Hello dear friends and family – surely the only folks who are still reading this blog after such a long hiatus. I really love blogging and sharing life’s adventures in this format, but my time for advertur-ing (not to mention recounting those adventures) has been so low during this first year of grad school – it’s been a real challenge to find time to write. You know what they say, “all work and no play makes Mollie bad at blogging” – or something like that.
Anyway, I am back with a vengeance and feeling eager to give recaps of everything that’s happened since…sheepishly looks at old posts…January.
Pesach (Passover) has recently ended, and as Jews everywhere have metaphorically left Egypt, we now get to celebrate freedom by eating chametz (leavened wheat/spelt/barley/oats/rye products – forbidden during Passover) again. Noah and I marked the joyous return of bread with pizza tonight.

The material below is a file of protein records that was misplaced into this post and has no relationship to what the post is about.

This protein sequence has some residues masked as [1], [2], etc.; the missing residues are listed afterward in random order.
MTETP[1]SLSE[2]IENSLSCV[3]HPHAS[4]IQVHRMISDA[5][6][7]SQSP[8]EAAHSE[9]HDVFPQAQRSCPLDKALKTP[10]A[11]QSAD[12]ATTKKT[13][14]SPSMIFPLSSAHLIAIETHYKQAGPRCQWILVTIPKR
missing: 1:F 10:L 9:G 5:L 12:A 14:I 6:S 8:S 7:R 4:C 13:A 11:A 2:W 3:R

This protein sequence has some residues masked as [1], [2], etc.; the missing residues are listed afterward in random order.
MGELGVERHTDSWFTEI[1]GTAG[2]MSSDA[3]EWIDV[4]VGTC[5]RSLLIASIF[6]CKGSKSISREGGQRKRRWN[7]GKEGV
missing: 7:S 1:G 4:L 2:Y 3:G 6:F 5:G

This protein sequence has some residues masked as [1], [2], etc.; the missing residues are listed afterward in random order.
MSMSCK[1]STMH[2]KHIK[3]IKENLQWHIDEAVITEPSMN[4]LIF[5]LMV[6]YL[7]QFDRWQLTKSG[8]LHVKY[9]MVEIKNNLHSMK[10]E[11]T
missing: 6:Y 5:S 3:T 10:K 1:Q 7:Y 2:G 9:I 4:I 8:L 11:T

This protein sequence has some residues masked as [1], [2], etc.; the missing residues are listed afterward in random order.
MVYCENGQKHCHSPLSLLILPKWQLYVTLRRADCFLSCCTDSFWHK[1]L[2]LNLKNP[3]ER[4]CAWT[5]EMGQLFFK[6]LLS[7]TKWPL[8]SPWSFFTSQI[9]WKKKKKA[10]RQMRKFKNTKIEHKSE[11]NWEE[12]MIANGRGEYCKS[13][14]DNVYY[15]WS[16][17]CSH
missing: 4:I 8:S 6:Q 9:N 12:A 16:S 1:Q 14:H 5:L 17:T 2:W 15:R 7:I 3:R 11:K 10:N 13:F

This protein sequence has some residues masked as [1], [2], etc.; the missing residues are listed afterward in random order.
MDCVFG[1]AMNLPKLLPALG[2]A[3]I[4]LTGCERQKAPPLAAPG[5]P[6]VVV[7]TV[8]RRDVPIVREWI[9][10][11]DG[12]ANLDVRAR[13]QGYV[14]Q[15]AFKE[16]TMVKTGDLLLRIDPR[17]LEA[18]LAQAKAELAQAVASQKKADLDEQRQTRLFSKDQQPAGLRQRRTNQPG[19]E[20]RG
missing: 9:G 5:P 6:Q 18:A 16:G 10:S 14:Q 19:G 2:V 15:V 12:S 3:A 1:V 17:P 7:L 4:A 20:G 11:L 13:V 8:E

And if you are thinking we went out for pizza, think again! Because Noah’s pizza-making hobby is stronger than ever and I am reaping all the benefits.
He is the greatest.
I don’t want to complain about Pesach though – it’s actually one of my favorite holidays. In large part, probably, because of the two seders involved. Seder literally means order, and the seder is a ritual dinner held on each of the first two nights of Pesach (one night in Israel). The traditional text (preserved in the haggadah) as well as many of the seder rituals derive from thousands of years ago. How cool is that?! The seder is an important family/community/educational tool, and many find it to be so impactful and joyous that contemporary Jewish population studies show that even families who are uninvolved with other Jewish activities/events during the year still often participate in a seder (and light Chanukah candles).
…can you tell I’m studying Jewish community for
a living grad school?!
Anyway, we had the chance to host Noah’s parents, some of his extended family, my brother, and a couple friends from Minneapolis at our house for the first seder. The table was set to impress:
Cooking consumed the 48 hours before (huge efforts put in also by Noah’s mom who made a ton of the food and provided the classic family recipes!):
And one of the seder plates we used was something I painted myself! I’ll hopefully recount that painting adventure in an upcoming post. Spoiler: it was part of a date night.
Noah and his dad worked hard to determine the perfect seating arrangement:
Overall, great holiday. And now, great pizza. 🙂